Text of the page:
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Scientific Investigations Report 2012–5193

Prepared in cooperation with the Texas Water Development Board

Analysis of Trends in Selected Streamflow Statistics for the Concho River Basin, Texas, 1916–2009

By Dana L. Barbie, Loren L. Wehmeyer, and Jayne E. May

Thumbnail of and link to report PDF (1.14 MB)Abstract

The Concho River Basin is part of the upper Colorado River Basin in west-central Texas. Monotonic trends in streamflow statistics during various time intervals from 1916–2009 were analyzed to determine whether substantial changes in selected streamflow statistics have occurred within the Concho River Basin. Two types of U.S. Geological Survey streamflow data comprise the foundational data for this report: (1) daily mean discharge (daily discharge) and (2) annual instantaneous peak discharge. Trend directions are reported for the following streamflow statistics: (1) annual mean daily discharge, (2) annual 1-day minimum discharge, (3) annual 7-day minimum discharge, (4) annual maximum daily discharge, and (5) annual instantaneous peak discharge.

The South Concho, Middle Concho, and North Concho Rivers drain the upper part of the Concho River Basin. The North and South Concho Rivers converge in San Angelo, Tex., to form the Concho River. The Concho River flows east from San Angelo to its confluence with the Colorado River east of Paint Rock, Tex. The trend analyses principally focused on application of the nonparametric Kendall’s Tau statistical test to detect monotonic trends (dependency) in streamflow with time; in other words, Kendall’s Tau is a test of temporal independence of streamflow with time. A positive Tau indicates an upward monotonic streamflow trend; conversely, a negative Tau indicates a downward monotonic streamflow trend. Hence, the trend analysis reported here is limited to direction and not magnitude of streamflow change.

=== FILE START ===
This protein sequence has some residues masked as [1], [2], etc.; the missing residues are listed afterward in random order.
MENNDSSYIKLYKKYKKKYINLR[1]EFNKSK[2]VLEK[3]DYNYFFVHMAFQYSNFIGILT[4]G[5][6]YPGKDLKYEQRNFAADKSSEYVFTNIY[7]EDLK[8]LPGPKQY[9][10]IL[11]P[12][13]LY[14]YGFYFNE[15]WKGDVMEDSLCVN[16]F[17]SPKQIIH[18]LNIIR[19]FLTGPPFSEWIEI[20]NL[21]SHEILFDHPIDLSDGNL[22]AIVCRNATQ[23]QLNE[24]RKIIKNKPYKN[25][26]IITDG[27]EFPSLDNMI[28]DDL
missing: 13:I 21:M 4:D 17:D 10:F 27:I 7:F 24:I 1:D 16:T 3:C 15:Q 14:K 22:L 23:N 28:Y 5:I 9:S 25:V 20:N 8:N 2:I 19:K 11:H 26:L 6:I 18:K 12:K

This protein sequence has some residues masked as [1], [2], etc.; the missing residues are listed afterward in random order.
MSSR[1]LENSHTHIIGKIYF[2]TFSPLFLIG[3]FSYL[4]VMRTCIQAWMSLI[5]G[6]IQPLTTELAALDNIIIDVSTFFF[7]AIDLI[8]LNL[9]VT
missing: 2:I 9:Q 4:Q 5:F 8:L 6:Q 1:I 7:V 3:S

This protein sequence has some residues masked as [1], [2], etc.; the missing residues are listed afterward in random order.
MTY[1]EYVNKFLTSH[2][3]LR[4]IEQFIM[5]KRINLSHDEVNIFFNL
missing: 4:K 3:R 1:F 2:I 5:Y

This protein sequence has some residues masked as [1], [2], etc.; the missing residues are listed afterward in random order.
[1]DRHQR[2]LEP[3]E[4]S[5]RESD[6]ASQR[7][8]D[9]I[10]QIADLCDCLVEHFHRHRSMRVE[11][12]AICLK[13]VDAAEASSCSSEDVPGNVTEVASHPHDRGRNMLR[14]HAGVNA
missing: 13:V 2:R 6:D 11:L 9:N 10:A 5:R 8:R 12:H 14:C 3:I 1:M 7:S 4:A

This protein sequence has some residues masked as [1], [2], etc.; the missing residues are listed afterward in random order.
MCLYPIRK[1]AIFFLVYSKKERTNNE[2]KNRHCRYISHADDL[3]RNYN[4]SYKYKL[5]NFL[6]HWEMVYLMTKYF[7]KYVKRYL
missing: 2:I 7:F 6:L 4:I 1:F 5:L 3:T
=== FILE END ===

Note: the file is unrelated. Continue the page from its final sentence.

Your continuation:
Six U.S. Geological Survey streamflow-gaging stations were selected for analysis. Streamflow-gaging station 08128000 South Concho River at Christoval has downward trends for annual maximum daily discharge and annual instantaneous peak discharge for the combined period 1931–95, 2002–9. Streamflow-gaging station 08128400 Middle Concho River above Tankersley has downward trends for annual maximum daily discharge and annual instantaneous peak discharge for the combined period 1962–95, 2002–9. Streamflow-gaging station 08128500 Middle Concho River near Tankersley has no significant trends in the streamflow statistics considered for the period 1931–60. Streamflow-gaging station 08134000 North Concho River near Carlsbad has downward trends for annual mean daily discharge, annual 7-day minimum daily discharge, annual maximum daily discharge, and annual instantaneous peak discharge for the period 1925–2009. Streamflow-gaging stations 08136000 Concho River at San Angelo and 08136500 Concho River at Paint Rock have downward trends for 1916–2009 for all streamflow statistics calculated, but streamflow-gaging station 08136000 Concho River at San Angelo has an upward trend for annual maximum daily discharge during 1964–2009. The downward trends detected during 1916–2009 for the Concho River at San Angelo are not unexpected because of three reservoirs impounding and profoundly regulating streamflow.

First posted Sept. 19, 2012

For additional information contact:
Director, Texas Water Science Center
U.S. Geological Survey
1505 Ferguson Lane
Austin, Texas 78754-4501
http://tx.usgs.gov/

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Suggested citation:

Barbie, D.L., Wehmeyer, L.L., and May, J.E., 2012, Analysis of trends in selected streamflow statistics for the Concho River Basin, Texas, 1916–2009: U.S. Geological Survey Scientific Investigations Report 2012–5193, 15 p.


Contents

Abstract

Introduction

Methods

Analysis of Trends in Selected Streamflow Statistics

Summary

References Cited


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